Berenson at 2009 Venice Film Festival
|Born||Vittoria Marisa Schiaparelli Berenson
February 15, 1947
New York City, New York, US
|Children||Starlite Melody Randall|
Vittoria Marisa Schiaparelli Berenson (born February 15, 1947) is an American actress and model. She appeared on the front covers of Vogue and Time, and won the National Board of Review Award for Best Supporting Actress for her role as Natalia Landauer in the 1972 film Cabaret. The role also earned her Golden Globe and BAFTA Award nominations. In 2001, she made her Broadway debut in the revival of Design for Living. Her other film appearances include Death in Venice (1971), Barry Lyndon (1975), S.O.B. (1981) and I Am Love (2009).
Berenson was born in New York City, the elder of two daughters. Her father, Robert Lawrence Berenson, was an American career diplomat turned shipping executive of Lithuanian Jewish descent, and his family's original surname was Valvrojenski. Her mother was born Maria-Luisa Yvonne Radha de Wendt de Kerlor, better known as Gogo Schiaparelli, and was a socialite of Italian, Swiss, French, and Egyptian ancestry.
Berenson's maternal grandmother was the fashion designer Elsa Schiaparelli, and her maternal grandfather was Wilhelm de Wendt de Kerlor, a theosophist and psychic medium. Her younger sister, Berinthia, became a model, actress, and photographer as Berry Berenson. She also is a great-grandniece of Giovanni Schiaparelli, an Italian astronomer who believed he had discovered the supposed canals of Mars, and a second cousin, once removed, of art expert Bernard Berenson (1865–1959) and his sister Senda Berenson (1868–1954), an athlete and educator who was one of the first two women elected to the Basketball Hall of Fame.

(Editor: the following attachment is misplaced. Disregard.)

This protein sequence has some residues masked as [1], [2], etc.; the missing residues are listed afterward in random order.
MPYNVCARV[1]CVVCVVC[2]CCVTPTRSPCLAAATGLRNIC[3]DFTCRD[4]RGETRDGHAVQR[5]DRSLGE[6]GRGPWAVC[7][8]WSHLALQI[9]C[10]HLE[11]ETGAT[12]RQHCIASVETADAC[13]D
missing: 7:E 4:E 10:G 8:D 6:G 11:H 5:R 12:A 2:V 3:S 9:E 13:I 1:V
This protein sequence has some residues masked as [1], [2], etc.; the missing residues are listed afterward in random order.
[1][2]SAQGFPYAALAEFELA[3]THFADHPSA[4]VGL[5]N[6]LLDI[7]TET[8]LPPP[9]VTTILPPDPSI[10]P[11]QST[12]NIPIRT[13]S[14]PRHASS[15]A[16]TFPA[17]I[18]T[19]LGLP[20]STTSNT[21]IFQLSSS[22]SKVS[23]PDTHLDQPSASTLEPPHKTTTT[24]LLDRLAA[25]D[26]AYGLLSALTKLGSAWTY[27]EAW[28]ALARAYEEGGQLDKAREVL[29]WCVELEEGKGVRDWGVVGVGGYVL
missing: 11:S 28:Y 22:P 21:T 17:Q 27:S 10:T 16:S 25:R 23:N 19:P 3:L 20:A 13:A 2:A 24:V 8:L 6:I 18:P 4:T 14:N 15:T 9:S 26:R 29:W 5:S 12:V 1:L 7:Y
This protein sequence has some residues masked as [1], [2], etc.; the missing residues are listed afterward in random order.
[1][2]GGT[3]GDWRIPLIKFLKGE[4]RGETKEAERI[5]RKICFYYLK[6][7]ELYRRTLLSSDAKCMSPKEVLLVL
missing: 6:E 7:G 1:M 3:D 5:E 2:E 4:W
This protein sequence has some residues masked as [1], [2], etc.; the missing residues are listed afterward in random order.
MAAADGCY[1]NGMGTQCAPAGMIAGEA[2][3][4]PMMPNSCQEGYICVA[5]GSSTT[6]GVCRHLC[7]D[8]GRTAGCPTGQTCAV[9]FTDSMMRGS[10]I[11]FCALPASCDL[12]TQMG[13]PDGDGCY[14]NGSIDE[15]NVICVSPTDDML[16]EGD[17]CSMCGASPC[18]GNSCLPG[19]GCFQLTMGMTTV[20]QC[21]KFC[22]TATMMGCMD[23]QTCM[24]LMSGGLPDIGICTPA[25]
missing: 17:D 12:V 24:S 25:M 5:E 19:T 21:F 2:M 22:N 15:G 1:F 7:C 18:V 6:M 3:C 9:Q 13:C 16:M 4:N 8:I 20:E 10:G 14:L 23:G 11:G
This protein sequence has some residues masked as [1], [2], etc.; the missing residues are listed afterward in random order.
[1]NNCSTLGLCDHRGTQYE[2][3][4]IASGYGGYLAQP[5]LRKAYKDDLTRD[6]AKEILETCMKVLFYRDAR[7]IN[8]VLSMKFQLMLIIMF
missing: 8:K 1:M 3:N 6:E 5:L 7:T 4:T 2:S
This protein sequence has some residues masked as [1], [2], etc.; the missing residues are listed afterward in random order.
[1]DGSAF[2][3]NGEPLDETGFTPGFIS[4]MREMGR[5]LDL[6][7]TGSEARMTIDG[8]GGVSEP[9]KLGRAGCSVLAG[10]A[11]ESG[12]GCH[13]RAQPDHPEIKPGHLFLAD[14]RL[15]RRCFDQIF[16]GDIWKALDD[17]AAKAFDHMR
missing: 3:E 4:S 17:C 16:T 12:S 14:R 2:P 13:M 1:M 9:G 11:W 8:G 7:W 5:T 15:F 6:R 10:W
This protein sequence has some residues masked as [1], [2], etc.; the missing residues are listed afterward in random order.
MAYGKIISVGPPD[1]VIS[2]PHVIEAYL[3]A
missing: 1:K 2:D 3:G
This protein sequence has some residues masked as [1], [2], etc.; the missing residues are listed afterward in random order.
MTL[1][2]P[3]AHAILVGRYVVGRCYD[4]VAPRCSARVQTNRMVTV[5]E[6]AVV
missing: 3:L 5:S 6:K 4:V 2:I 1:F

A fashion model who came to prominence in the early 1960s—"I once was one of the highest paid models in the world", she told The New York Times—Berenson appeared on the cover of the July 1970 issue of Vogue as well as the cover of Time on December 15, 1975. She appeared in numerous fashion layouts in Vogue in the early 1970s and her sister Berry was a photographer for the magazine as well. She was known as "The Queen of the Scene" for her frequent appearances at nightclubs and other social venues in her youth, and Yves Saint Laurent dubbed her "the girl of the Seventies".
Eventually she was cast in several prominent film roles, including Gustav von Aschenbach's wife in Luchino Visconti's 1971 film Death in Venice, the Jewish department store heiress Natalia Landauer in the 1972 film Cabaret, for which she received some acclaim (including two Golden Globe nominations, a BAFTA nomination and an award from the National Board of Review), and the tragic beauty Lady Lyndon in the Stanley Kubrick film Barry Lyndon (1975). Vincent Canby of The New York Times stated of her performance: "Marisa Berenson splendidly suits her costumes and wigs." She recalled her experience working under Kubrick's direction:
I liked him very much. He had a lot of dry humour. Contrary to what people think – they have this image of Stanley as this difficult ogre – he wasn’t at all. He was a perfectionist but every great director I’ve worked with has been a perfectionist. You have to be to make extraordinary films.
Berenson appeared in a number of other movies including Casanova & Co. (1977), Killer Fish (1979), the Blake Edwards comedy S.O.B. (1981), The Secret Diary of Sigmund Freud (1984) and Clint Eastwood's White Hunter Black Heart (1990), as well as in made-for-TV movies in the United States, such as the Holocaust-themed drama Playing for Time (1980). She guest-hosted an episode of The Muppet Show during its third season in 1978. She made her Broadway debut in the 2001 revival of Design for Living, which also starred Jennifer Ehle, Alan Cumming and Dominic West. In 2009, she appeared in the film I Am Love.